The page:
26 Electroencefalograma (EEG)
 Representación gráfica de la actividad eléctrica cortical, generalmente registrada en el cráneo.  Tiene la ventaja de un alta resolución temporal pero una pobre resolución espacial para identificar alteraciones corticales.  El EEG es la herramienta neurofisiológica más importante para el diagnóstico, pronóstico y tratamiento de la epilepsia. The electroencephalogram (EEG) is a recording of the electrical activity of the cerebral cortex, through electrodes placed on the scalp. (Slides 26 and 27)

27 Sistema de Colocación de Electrodos 10/20 para EEG

28 Bases Fisiológicas del EEG
 Dipolo extracelular que resulta de los potenciales sinápticos excitatorios de las dendritas apicales de las células piramidales The EEG measures the electrical potentials of cortical neuronal dendrites near the brain’s surface. Consider the electrical activity of a single pyramidal cell activated by an afferent pathway. The incoming excitatory signal at the synapse gives rise to a post-synaptic potential resulting from positively charged ions rushing into the cell. This leaves a relatively negative charge in the extracellular space in the vicinity of the synapse. The inward current at the synapse (referred to as the “sink”) flows down the dendrite and ultimately moves outward across the cell membrane at sites distant from the synapse (referred to as the “source”). The outward flow of positive charge leaves a relatively positive charge in the extracellular space. At this instant there is a dipole outside the dendrite, with a relatively negative charge at the distal part of the dendrite and a positive charge closer to the cell body. Thus, an extracellular electrode placed near the end of the dendrite detects a negative potential. (Slide 28)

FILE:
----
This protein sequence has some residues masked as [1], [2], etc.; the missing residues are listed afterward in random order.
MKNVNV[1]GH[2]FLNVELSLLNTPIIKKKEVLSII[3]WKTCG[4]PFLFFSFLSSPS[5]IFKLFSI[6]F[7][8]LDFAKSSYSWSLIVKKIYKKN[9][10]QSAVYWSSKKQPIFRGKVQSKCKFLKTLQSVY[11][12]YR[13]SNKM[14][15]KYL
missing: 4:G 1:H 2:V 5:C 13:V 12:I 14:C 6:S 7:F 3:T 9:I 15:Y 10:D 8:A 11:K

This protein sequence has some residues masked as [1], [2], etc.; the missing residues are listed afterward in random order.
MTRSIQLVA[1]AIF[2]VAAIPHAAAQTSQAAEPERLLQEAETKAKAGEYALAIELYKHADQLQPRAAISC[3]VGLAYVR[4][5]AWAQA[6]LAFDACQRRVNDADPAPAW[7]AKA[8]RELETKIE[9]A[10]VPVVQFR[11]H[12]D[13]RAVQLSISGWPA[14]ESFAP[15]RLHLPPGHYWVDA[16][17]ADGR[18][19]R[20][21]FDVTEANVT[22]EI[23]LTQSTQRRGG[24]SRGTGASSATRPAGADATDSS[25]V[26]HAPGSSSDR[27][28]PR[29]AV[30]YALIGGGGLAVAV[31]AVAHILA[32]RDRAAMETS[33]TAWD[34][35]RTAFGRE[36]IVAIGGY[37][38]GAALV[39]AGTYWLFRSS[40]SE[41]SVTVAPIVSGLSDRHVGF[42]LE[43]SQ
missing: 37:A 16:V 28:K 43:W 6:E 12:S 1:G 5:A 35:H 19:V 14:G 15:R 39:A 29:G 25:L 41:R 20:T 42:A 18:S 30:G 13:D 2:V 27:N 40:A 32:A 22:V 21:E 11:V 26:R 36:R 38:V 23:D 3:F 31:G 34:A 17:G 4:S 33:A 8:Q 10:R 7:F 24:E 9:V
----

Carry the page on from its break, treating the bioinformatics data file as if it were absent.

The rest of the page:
29 Bases Fisiológicas del EEG (cont.)
Superficie pial  Campo eléctrico generado por células piramidales orientadas de manera similar en la corteza (capa 5) y detectado por electrodos colocados en el cráneo An electrode placed at the scalp cannot detect these electrical changes in a single neuron because: 1) the potentials are small in magnitude (due to the low extracellular resistance), and 2) there is considerable distance from the cell to the scalp surface. However, two cortical properties permit us to record the brain’s electrical potential. First, pyramidal cells all have the same relative orientation and polarity. Second, many cells are synchronously activated. Slide 29 shows the changes in potentials generated by a layer of cortical neurons activated at the same time. The summation of the dipoles created at each of thousands of neurons creates an electrical potential detectable at the scalp. In practice, 20 or more scalp electrodes are placed at specific locations on the head to allow the simultaneous recording from the cortical regions of both hemispheres; each electrode can detect synchronous activity generated by approximately 6 sq. cm. of cortex, generally that found at gyral surfaces. The cortex that faces the cortical sulci generally does not contribute to the EEG potentials because the cortical dipoles generated in this location cancel each other.

30 Electroencefalograma (EEG)
 Aplicaciones clínicas Crisis epilépticas/epilepsia Sueño Alteraciones de la conciencia Alteraciones focales y difusas del funcionamiento cerebral In clinical medicine the EEG is an important diagnostic test in the evaluation of patients with seizure disorders, sleep disorders, and altered levels of consciousness (e.g., coma), and can help localize and diagnose certain infections and focal processes within the central nervous system (CNS). (Slide 30)